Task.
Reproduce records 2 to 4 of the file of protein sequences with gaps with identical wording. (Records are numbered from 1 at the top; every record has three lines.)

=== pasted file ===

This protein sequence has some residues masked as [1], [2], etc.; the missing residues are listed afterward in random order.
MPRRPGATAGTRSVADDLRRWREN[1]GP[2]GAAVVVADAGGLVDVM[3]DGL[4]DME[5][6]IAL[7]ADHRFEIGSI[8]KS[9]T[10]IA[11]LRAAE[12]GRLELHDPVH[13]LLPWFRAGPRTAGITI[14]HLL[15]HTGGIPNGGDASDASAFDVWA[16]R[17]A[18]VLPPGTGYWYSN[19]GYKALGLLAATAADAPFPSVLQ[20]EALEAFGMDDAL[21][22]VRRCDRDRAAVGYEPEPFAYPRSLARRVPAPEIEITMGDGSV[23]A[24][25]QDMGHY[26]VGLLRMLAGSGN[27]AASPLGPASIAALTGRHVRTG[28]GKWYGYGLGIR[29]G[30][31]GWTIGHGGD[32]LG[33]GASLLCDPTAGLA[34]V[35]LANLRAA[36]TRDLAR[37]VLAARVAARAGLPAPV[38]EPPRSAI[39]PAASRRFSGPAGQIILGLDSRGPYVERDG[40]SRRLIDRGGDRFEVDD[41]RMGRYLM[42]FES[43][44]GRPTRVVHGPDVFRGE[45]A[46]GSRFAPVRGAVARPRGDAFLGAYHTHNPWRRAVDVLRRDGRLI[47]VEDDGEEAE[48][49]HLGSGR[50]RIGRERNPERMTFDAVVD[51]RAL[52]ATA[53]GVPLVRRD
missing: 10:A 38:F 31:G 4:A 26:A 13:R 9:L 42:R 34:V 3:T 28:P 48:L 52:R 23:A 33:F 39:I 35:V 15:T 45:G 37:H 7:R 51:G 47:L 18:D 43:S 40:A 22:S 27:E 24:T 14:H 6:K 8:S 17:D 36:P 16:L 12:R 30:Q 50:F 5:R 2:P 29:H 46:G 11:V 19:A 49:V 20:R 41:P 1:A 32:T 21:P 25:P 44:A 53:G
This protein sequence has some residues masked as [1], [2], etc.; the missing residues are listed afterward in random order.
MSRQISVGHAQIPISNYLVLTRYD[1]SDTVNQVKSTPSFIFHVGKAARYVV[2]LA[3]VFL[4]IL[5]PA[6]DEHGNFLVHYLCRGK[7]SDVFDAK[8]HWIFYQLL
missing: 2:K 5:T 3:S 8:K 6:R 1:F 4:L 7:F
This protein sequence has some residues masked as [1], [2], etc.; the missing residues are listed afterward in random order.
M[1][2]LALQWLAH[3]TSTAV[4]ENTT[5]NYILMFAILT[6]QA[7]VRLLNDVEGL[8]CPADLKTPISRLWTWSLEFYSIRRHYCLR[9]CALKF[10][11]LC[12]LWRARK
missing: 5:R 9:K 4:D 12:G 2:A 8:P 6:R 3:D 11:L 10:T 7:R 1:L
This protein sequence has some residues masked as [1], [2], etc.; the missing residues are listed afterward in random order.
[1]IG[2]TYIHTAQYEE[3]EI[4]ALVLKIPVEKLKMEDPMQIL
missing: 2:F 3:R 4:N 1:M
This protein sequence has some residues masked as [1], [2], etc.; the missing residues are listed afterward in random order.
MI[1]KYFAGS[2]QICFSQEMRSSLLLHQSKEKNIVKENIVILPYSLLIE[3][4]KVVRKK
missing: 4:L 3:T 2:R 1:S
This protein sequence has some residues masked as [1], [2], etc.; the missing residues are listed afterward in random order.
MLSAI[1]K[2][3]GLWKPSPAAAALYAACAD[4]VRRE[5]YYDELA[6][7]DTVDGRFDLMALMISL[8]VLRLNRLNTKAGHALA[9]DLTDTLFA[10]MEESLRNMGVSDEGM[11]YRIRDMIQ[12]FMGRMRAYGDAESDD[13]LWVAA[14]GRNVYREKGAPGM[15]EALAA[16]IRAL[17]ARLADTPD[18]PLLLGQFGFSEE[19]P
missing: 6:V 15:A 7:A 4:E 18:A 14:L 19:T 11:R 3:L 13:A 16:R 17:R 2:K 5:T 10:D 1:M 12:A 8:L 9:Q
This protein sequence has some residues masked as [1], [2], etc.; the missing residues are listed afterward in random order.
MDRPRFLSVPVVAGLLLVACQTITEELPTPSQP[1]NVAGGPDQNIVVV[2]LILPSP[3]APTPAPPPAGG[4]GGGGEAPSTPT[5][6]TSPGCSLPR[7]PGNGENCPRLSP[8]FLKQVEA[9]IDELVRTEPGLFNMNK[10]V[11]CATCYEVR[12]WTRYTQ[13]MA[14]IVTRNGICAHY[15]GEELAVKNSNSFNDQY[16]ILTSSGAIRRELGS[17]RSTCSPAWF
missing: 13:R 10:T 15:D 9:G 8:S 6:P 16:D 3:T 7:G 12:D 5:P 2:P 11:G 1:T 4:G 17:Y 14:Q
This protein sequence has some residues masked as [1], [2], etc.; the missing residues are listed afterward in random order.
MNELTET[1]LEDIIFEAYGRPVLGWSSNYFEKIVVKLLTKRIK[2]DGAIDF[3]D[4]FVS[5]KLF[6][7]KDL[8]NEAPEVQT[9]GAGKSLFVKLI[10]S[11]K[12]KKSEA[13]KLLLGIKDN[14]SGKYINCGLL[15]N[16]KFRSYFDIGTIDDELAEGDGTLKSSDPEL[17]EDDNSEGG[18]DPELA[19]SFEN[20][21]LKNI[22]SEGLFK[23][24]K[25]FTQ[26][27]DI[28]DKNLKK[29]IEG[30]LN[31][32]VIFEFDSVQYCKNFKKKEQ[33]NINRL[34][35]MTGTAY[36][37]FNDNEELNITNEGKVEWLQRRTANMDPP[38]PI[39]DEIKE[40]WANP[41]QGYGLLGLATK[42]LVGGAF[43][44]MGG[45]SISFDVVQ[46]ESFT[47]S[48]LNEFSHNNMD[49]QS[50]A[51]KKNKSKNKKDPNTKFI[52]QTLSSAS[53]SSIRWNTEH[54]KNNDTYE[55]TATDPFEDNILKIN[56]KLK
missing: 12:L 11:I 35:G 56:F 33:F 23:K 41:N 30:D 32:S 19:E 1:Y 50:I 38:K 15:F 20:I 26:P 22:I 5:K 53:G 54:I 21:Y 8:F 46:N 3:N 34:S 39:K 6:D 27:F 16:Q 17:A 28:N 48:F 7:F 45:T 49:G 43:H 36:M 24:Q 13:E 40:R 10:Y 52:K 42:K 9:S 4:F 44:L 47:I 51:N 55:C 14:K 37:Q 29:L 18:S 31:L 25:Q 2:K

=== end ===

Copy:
This protein sequence has some residues masked as [1], [2], etc.; the missing residues are listed afterward in random order.
MSRQISVGHAQIPISNYLVLTRYD[1]SDTVNQVKSTPSFIFHVGKAARYVV[2]LA[3]VFL[4]IL[5]PA[6]DEHGNFLVHYLCRGK[7]SDVFDAK[8]HWIFYQLL
missing: 2:K 5:T 3:S 8:K 6:R 1:F 4:L 7:F
This protein sequence has some residues masked as [1], [2], etc.; the missing residues are listed afterward in random order.
M[1][2]LALQWLAH[3]TSTAV[4]ENTT[5]NYILMFAILT[6]QA[7]VRLLNDVEGL[8]CPADLKTPISRLWTWSLEFYSIRRHYCLR[9]CALKF[10][11]LC[12]LWRARK
missing: 5:R 9:K 4:D 12:G 2:A 8:P 6:R 3:D 11:L 10:T 7:R 1:L
This protein sequence has some residues masked as [1], [2], etc.; the missing residues are listed afterward in random order.
[1]IG[2]TYIHTAQYEE[3]EI[4]ALVLKIPVEKLKMEDPMQIL
missing: 2:F 3:R 4:N 1:M